Wednesday, October 13, 2010

The First Fold

Fifty-five years old, and I still haven’t gotten to the bottom of folding an origami crane.

Every time it’s the same: the square folded over into a triangle, the triangle folded over again, and then the first magic reversal, one shape turned inside out into another. Finally, the moment when abstract geometry suddenly becomes, before the process is quite finished, the recognizably emerging image of a living thing.

Every time it’s different: the pattern and texture of this paper; the intransigence of this particular fold, born of some infinitesimal imprecision at an earlier step in the process. The head and neck not quite poised at the crisp angle I’d hoped for. Each crane individual after all, imbued with a personality just barely distinguishable from the last five I’ve made.

I've found it the ideal meditation in my more obsessively driven moments, when I’ve most needed, and been least able, to slow down. Years ago, I kept a stack of paper next to the phone, ready for the likelihood of being put on hold. Folding required nothing of me at all but immersion in the moment. Monkey-minded distraction, lulled in spite of itself by the multiple steps, came full circle to meet singularity of purpose. Periodically, a whole bowl heaped with paper birds called for some suitable disposal.

To offer a crane to a friend; to a stranger; to leave it for discovery by a passerby never even seen; to string scores of them from the branches of a tree in a public park; to scatter them across a beach in the light of early morning; to let the simple act of transforming a sheet of paper stand in for a more explicit and eloquent intention, when words are exhausted, or exhausting, or both; to let mute paper pray for you when you cannot; to invest it with a desire that the world should be full of simple but elegantly beautiful surprises: all these begin in the first fold.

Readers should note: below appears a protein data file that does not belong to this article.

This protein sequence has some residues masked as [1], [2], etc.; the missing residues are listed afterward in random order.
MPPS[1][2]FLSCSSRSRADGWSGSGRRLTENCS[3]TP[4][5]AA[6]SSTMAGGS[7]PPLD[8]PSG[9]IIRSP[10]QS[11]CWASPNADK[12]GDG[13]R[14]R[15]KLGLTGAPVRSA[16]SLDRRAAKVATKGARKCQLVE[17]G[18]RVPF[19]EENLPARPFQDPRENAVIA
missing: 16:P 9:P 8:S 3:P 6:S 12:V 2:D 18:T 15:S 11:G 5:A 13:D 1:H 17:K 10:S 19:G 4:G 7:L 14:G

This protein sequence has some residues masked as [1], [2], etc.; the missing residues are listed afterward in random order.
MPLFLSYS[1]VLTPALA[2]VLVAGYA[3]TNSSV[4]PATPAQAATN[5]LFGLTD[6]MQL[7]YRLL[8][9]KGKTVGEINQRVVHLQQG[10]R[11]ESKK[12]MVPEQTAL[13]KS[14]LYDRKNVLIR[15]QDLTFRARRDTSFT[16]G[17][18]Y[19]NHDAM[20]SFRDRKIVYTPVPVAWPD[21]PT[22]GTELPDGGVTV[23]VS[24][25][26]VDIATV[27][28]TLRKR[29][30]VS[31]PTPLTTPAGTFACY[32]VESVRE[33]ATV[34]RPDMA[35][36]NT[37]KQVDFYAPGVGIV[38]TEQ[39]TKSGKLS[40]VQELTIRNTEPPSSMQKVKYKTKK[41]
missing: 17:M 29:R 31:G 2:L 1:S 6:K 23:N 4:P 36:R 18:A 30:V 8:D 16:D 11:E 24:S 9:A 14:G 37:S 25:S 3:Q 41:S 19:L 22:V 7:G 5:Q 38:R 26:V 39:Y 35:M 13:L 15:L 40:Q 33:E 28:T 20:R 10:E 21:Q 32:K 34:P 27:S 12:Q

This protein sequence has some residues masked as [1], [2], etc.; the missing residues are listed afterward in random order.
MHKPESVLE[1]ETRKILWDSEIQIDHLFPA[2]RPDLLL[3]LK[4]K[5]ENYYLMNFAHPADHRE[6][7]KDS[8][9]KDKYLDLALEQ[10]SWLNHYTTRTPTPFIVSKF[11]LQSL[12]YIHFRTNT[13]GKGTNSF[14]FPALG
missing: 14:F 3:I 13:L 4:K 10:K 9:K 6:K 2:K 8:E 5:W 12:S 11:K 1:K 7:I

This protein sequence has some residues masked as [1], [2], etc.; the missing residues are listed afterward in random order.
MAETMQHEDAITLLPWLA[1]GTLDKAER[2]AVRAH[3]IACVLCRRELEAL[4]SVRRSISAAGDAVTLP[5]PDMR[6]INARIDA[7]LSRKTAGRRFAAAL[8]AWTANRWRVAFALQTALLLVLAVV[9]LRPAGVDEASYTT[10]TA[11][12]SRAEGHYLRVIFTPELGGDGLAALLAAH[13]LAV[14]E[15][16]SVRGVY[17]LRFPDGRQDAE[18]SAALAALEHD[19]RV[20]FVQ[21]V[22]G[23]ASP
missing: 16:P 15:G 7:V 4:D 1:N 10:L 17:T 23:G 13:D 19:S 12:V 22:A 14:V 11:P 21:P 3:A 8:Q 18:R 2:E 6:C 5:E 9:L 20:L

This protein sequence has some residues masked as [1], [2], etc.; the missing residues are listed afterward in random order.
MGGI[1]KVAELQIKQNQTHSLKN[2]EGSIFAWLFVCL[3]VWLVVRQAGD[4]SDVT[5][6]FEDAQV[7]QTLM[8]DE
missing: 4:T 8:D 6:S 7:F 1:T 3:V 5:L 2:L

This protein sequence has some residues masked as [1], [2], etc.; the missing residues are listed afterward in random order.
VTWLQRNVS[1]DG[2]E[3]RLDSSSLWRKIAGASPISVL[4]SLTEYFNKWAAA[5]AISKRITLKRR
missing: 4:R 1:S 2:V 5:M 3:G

1. What a lovely thing to do. Makes me want to reconsider my time in the bathroom, also known as my "crossword moments." It would be so much nicer to have a stack of colored paper there to create lovely cranes to leave here and there for others. But on second thought, how many would question the cleanliness of my hands? (Shame on me. So I suppose I'll stick to those crossword puzzles.)

  2. Maybe if you fold only with your right hand. Which would also raise the Zen quotient considerably.

  3. That's so awesome. I'm a little jealous, because I don't know how to make cranes without someone telling me again and again. I think it's a function of lost brain cells from my experiences in the eighties.... hm...